HOUSE OF OTHERS – The ghosts of Georgia

The winners and the losers. The dictum of every war. The winners take all, the losers lose all. Their land, homes, identity, belongings. Displaced persons in the name of ethnic solidity and artificial nationalism. Cultural and racial diaspora, increasingly occurring within national borders. Internally Displaced People (IDPs) make up more than double all the refugees requesting asylum(UNCHR 2015). They are the losers who cannot cross national borders, who are expelled from their lands, forced to move. We are conventionally led to believe that for the winners it is usually better. However, this is not always so.

This is the perspective, original and quite effective (even in being quite cryptic), of HOUSE OF OTHERS, by the first-time director, Rusudan Glurjidze, awarded Best Film at the International Festival of Karlovy Vary, in the ‘East of West’ section.

It is already quite clear from the title that Rusudan Glurjidze, Georgian, is turning our focus on the Abkhazians  between 1992-93 – they killed, plundered and occupied. The film is set in a rural village in Georgia, where everything that had belonged at one time to the losers now belongs to the winners. A village where for centuries Russians, Armenians, Jews, Estonians and Abkhazians had always lived together. There had even been the Greeks living in those imposing villas, testimony to the flourishing communities of the past, but now desolate and ghostly dwellings, ready to become the homes of someone else.

It is Ginger, a shady wheeler-dealer militiaman, who thinks of bringing the village back to life, ferrying the new inhabitants through the hills. Astamur, Liza and their two children arrive in the village on his decrepit military vehicle. In the background, the sound of incessant rain falling, the mist enveloping the houses scattered across the hills, an impressive scene. Ginger extols (in Russian) the beauty of the place and its mandarins.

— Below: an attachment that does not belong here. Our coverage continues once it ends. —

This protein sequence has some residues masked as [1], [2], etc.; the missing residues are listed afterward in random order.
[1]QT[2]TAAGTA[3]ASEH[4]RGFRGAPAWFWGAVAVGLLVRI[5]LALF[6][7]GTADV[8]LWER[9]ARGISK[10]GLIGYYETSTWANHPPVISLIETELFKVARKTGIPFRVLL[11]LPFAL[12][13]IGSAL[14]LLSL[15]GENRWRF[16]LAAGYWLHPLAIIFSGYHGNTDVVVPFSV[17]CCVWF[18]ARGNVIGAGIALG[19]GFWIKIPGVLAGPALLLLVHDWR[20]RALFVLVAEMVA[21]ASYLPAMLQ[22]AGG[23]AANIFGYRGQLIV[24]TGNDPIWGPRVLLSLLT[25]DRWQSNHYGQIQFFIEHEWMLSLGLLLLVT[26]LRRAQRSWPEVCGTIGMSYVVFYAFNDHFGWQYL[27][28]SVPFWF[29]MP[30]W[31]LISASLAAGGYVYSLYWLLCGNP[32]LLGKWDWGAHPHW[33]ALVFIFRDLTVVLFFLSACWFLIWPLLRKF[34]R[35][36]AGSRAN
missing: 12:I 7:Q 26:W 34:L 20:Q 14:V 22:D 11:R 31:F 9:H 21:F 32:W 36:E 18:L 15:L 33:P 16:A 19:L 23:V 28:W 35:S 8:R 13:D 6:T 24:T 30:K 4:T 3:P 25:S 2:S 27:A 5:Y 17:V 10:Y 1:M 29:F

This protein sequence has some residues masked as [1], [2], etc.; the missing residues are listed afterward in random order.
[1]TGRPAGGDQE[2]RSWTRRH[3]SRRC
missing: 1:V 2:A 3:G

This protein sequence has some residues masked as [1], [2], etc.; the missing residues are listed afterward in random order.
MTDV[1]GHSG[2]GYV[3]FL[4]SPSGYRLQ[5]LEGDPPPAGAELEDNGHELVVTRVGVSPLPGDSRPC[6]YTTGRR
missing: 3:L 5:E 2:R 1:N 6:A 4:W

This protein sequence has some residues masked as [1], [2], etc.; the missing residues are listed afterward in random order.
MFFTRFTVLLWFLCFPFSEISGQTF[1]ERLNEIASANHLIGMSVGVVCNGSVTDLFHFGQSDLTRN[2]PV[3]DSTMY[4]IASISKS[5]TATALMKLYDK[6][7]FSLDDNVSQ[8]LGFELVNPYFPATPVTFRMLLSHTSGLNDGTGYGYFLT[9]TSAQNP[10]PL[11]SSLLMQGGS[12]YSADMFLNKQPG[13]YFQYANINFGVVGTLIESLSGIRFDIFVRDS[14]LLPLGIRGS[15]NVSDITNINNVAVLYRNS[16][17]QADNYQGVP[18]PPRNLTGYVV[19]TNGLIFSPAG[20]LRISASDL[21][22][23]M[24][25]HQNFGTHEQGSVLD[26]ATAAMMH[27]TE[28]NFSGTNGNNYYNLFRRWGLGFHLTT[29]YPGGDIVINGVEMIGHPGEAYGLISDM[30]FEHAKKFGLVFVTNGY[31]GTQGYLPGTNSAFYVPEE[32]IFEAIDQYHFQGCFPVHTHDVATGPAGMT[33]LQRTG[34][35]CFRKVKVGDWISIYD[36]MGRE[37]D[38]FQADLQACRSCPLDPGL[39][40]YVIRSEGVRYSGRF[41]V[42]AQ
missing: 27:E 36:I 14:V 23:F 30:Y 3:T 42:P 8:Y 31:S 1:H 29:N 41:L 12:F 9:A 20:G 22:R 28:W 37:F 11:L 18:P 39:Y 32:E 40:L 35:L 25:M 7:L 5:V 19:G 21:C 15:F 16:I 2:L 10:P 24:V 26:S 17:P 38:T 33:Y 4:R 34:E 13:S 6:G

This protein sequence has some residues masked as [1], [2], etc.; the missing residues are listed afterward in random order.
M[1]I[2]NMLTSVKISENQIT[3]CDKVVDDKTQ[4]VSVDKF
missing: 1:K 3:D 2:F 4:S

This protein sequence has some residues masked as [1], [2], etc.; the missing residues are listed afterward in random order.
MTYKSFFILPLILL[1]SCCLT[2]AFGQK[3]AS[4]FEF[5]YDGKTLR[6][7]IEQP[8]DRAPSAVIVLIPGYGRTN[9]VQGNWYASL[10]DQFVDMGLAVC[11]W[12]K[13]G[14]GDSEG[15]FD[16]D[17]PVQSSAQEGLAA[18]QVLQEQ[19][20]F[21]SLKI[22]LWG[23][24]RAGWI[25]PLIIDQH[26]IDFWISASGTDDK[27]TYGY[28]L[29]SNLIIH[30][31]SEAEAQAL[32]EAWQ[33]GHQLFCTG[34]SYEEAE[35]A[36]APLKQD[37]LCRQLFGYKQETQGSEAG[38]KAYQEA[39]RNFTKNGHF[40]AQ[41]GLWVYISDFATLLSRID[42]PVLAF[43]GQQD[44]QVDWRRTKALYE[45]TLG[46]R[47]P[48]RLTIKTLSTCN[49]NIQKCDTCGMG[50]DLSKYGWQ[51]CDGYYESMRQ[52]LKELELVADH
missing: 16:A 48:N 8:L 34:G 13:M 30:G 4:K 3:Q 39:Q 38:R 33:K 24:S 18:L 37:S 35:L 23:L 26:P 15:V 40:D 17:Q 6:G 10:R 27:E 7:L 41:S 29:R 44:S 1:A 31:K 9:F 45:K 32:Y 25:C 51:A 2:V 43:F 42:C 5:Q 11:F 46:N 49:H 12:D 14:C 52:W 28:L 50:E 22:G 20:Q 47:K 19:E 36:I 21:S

«The mandarins from Georgia or Morocco are no good, their peel is too soft. Ours are the best.»

In their new home, Astamur, Liza  find traces of life everywhere that are difficult to ignore. Objects left in a great hurry by the former inhabitants, fleeing down the mined path, on an icy winter’s night.

«Who lived here?» (Liza)

«I don’t know.» (Ginger)

«I don’t understand how they managed to escape from here.» (Ginger)

In just one single night, about 300,000 Georgians left behind their homes, belongings and identity. Wardrobes full of clothes, cutlery, mirrors, lamps, medicine boxes. In the rooms, like ghosts, the haunting presence of those who had been there before: the Georgians.

Between 1992-1993, in the middle of the Georgian-Abkhazian war there occurred, generally ignored, an actual operation against the Georgians of ethnic cleansing. Tbilisi, defeated in the field, bowed to Abkhazian secession (led by Moscow). 15,000 deaths (International Red Cross), tens of villages destroyed, 200,000 displaced persons,mainly in the district of Gali,in the south-east of Abkhazia, on the (new) border with Georgia. Before the war, 95% of the population had been made up of Mingrelians, a Georgian ethnic subgroup. Over the years, about 50,000 displaced persons have returned to Gali. Most of them do not possess an Abkhazian passport.